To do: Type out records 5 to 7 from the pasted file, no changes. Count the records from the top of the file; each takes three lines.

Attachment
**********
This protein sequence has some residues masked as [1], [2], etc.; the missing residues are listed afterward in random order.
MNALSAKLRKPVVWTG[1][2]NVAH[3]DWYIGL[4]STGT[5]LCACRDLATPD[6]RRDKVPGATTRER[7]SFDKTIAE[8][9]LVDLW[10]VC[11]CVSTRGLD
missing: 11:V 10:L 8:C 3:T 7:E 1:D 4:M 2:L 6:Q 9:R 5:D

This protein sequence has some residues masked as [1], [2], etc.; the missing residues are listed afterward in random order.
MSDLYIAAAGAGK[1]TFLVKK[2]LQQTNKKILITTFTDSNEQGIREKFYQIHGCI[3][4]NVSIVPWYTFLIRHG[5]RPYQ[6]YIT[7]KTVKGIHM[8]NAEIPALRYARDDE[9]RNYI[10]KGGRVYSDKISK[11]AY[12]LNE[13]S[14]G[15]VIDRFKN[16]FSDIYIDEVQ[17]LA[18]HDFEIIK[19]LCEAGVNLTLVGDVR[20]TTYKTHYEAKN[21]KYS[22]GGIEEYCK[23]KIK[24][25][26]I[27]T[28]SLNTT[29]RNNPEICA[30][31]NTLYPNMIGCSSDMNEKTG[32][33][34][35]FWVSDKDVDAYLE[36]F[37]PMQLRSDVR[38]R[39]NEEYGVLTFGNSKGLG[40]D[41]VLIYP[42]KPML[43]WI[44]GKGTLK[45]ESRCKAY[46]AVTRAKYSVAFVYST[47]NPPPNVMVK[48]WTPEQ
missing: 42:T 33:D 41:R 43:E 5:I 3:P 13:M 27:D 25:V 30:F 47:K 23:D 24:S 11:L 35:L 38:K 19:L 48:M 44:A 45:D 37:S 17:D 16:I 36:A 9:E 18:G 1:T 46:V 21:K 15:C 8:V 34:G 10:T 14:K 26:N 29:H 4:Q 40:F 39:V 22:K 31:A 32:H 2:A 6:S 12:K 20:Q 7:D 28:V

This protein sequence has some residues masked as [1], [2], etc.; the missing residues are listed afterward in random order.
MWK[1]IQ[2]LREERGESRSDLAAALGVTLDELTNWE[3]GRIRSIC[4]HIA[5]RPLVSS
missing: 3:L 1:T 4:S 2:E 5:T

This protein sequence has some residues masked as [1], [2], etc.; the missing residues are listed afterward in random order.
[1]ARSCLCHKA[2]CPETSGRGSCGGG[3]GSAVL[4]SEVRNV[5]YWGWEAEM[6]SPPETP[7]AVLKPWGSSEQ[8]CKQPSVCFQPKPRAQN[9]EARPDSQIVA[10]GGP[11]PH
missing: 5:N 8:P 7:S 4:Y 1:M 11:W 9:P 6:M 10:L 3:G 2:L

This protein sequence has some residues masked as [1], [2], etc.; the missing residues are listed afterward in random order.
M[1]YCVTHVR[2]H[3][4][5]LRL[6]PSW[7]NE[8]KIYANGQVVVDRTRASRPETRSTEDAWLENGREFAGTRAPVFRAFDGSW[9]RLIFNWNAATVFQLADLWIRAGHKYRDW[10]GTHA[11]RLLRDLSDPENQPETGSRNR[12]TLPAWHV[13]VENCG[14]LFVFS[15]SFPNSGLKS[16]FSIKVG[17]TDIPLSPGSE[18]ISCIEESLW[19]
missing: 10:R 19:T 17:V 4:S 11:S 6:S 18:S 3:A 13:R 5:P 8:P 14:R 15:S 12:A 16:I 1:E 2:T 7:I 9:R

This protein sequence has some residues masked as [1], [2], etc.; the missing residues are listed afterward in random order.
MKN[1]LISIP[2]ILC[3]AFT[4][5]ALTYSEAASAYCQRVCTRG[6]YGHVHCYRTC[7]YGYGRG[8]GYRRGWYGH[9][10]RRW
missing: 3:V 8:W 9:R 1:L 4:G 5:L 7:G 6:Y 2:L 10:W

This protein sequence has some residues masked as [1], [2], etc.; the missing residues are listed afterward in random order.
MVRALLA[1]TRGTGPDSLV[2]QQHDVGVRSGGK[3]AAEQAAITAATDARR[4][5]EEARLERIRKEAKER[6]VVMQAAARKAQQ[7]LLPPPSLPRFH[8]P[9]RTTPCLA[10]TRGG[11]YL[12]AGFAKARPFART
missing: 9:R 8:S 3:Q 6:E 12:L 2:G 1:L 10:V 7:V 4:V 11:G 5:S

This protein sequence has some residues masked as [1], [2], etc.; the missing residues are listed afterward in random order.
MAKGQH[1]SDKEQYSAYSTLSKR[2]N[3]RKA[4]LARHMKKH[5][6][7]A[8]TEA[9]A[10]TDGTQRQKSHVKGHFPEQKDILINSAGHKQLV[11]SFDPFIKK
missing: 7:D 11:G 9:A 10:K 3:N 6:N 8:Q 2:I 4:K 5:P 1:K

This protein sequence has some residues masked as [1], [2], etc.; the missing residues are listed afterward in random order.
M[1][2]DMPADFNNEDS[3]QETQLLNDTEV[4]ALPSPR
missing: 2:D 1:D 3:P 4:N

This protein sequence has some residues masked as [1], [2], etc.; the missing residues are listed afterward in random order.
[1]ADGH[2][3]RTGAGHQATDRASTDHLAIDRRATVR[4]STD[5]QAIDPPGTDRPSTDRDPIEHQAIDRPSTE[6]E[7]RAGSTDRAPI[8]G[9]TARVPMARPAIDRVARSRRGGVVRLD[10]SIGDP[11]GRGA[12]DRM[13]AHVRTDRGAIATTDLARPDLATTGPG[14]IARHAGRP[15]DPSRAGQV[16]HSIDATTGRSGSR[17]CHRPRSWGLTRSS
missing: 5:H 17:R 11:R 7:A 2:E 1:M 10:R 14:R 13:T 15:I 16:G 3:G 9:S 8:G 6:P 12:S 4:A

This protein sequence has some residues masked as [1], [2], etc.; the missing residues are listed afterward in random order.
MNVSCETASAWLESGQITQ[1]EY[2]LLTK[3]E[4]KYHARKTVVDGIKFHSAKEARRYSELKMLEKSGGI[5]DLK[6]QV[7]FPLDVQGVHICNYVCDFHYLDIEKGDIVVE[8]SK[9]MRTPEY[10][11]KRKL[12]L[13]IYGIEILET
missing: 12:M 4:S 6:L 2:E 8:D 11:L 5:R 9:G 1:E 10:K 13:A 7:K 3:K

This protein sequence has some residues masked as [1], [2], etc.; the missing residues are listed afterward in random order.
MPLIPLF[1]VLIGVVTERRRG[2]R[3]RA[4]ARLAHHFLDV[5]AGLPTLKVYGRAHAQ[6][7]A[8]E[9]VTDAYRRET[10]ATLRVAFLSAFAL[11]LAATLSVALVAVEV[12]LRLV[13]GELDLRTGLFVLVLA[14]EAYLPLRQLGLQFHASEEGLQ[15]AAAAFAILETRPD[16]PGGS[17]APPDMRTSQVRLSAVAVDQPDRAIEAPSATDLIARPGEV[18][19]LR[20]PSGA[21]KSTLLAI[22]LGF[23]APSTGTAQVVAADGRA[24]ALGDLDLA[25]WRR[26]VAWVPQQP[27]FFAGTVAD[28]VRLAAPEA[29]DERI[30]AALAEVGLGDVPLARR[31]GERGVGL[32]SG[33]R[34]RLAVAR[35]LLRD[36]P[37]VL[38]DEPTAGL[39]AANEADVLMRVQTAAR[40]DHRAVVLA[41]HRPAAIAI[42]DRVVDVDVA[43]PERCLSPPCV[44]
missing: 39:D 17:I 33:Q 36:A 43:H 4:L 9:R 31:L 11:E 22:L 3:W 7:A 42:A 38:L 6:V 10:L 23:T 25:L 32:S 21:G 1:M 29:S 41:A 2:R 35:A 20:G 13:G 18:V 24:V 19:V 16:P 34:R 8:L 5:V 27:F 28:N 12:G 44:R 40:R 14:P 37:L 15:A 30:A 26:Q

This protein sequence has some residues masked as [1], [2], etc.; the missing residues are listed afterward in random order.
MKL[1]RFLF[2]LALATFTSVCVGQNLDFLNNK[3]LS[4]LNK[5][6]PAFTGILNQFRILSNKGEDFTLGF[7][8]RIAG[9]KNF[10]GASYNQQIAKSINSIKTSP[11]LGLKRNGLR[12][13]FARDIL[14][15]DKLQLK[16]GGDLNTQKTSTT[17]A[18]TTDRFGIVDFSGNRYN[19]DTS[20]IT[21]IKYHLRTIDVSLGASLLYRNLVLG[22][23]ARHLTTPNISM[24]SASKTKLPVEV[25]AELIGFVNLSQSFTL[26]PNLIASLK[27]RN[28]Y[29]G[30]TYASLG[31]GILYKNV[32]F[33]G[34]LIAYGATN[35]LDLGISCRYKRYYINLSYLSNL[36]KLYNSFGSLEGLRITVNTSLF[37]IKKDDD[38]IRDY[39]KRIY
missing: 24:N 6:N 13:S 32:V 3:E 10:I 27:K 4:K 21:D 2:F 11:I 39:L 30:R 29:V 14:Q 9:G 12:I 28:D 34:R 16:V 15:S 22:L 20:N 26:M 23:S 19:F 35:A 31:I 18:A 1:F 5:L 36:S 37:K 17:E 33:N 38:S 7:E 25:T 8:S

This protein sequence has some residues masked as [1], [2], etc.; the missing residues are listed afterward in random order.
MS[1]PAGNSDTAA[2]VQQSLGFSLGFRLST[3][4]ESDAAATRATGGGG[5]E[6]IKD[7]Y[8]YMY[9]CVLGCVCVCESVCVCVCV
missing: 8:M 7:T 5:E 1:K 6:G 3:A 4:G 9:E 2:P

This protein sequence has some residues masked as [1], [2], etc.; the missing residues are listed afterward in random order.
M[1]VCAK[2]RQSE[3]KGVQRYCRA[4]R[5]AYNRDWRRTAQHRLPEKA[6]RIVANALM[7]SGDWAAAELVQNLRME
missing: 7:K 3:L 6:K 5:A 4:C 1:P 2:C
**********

This protein sequence has some residues masked as [1], [2], etc.; the missing residues are listed afterward in random order.
M[1]YCVTHVR[2]H[3][4][5]LRL[6]PSW[7]NE[8]KIYANGQVVVDRTRASRPETRSTEDAWLENGREFAGTRAPVFRAFDGSW[9]RLIFNWNAATVFQLADLWIRAGHKYRDW[10]GTHA[11]RLLRDLSDPENQPETGSRNR[12]TLPAWHV[13]VENCG[14]LFVFS[15]SFPNSGLKS[16]FSIKVG[17]TDIPLSPGSE[18]ISCIEESLW[19]
missing: 10:R 19:T 17:V 4:S 11:S 6:S 18:S 3:A 13:R 5:P 8:P 14:R 15:S 12:A 16:I 1:E 2:T 7:I 9:R

This protein sequence has some residues masked as [1], [2], etc.; the missing residues are listed afterward in random order.
MKN[1]LISIP[2]ILC[3]AFT[4][5]ALTYSEAASAYCQRVCTRG[6]YGHVHCYRTC[7]YGYGRG[8]GYRRGWYGH[9][10]RRW
missing: 3:V 8:W 9:R 1:L 4:G 5:L 7:G 6:Y 2:L 10:W

This protein sequence has some residues masked as [1], [2], etc.; the missing residues are listed afterward in random order.
MVRALLA[1]TRGTGPDSLV[2]QQHDVGVRSGGK[3]AAEQAAITAATDARR[4][5]EEARLERIRKEAKER[6]VVMQAAARKAQQ[7]LLPPPSLPRFH[8]P[9]RTTPCLA[10]TRGG[11]YL[12]AGFAKARPFART
missing: 9:R 8:S 3:Q 6:E 12:L 2:G 1:L 10:V 7:V 4:V 11:G 5:S